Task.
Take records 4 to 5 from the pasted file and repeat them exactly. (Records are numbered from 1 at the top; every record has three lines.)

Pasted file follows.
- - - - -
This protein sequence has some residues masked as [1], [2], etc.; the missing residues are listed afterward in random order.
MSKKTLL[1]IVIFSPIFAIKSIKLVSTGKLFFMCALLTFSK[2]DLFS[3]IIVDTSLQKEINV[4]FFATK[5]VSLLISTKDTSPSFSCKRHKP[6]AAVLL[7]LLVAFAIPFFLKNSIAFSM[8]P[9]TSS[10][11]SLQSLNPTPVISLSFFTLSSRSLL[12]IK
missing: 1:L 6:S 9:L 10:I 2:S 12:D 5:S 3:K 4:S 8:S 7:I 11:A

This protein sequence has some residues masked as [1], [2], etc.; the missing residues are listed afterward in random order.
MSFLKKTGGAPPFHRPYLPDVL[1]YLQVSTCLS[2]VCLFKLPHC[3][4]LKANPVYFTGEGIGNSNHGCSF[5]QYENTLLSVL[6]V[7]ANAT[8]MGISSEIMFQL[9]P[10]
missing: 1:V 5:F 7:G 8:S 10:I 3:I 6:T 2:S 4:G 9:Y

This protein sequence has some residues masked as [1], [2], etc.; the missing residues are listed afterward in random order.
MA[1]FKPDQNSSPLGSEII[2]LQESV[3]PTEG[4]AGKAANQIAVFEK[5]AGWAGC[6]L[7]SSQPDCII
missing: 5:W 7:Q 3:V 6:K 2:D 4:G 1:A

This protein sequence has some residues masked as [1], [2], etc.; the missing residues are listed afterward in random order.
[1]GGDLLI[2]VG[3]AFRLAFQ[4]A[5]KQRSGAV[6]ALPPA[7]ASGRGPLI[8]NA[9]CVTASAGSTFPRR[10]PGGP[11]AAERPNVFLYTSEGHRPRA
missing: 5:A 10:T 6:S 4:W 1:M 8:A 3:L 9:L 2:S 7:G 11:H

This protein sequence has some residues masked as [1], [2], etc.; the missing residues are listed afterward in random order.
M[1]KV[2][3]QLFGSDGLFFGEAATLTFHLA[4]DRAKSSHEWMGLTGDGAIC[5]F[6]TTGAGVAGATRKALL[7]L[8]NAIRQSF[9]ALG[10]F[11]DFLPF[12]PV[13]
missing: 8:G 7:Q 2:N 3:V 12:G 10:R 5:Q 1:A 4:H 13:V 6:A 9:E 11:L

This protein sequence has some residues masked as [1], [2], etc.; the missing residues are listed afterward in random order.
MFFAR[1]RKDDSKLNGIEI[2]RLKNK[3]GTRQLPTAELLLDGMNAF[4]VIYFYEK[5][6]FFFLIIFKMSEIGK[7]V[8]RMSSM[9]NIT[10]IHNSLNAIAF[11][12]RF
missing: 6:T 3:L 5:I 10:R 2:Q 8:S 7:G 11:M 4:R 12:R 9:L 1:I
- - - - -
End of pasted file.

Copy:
This protein sequence has some residues masked as [1], [2], etc.; the missing residues are listed afterward in random order.
[1]GGDLLI[2]VG[3]AFRLAFQ[4]A[5]KQRSGAV[6]ALPPA[7]ASGRGPLI[8]NA[9]CVTASAGSTFPRR[10]PGGP[11]AAERPNVFLYTSEGHRPRA
missing: 5:A 10:T 6:S 4:W 1:M 8:A 3:L 9:L 2:S 7:G 11:H

This protein sequence has some residues masked as [1], [2], etc.; the missing residues are listed afterward in random order.
M[1]KV[2][3]QLFGSDGLFFGEAATLTFHLA[4]DRAKSSHEWMGLTGDGAIC[5]F[6]TTGAGVAGATRKALL[7]L[8]NAIRQSF[9]ALG[10]F[11]DFLPF[12]PV[13]
missing: 8:G 7:Q 2:N 3:V 12:G 10:R 5:Q 1:A 4:H 13:V 6:A 9:E 11:L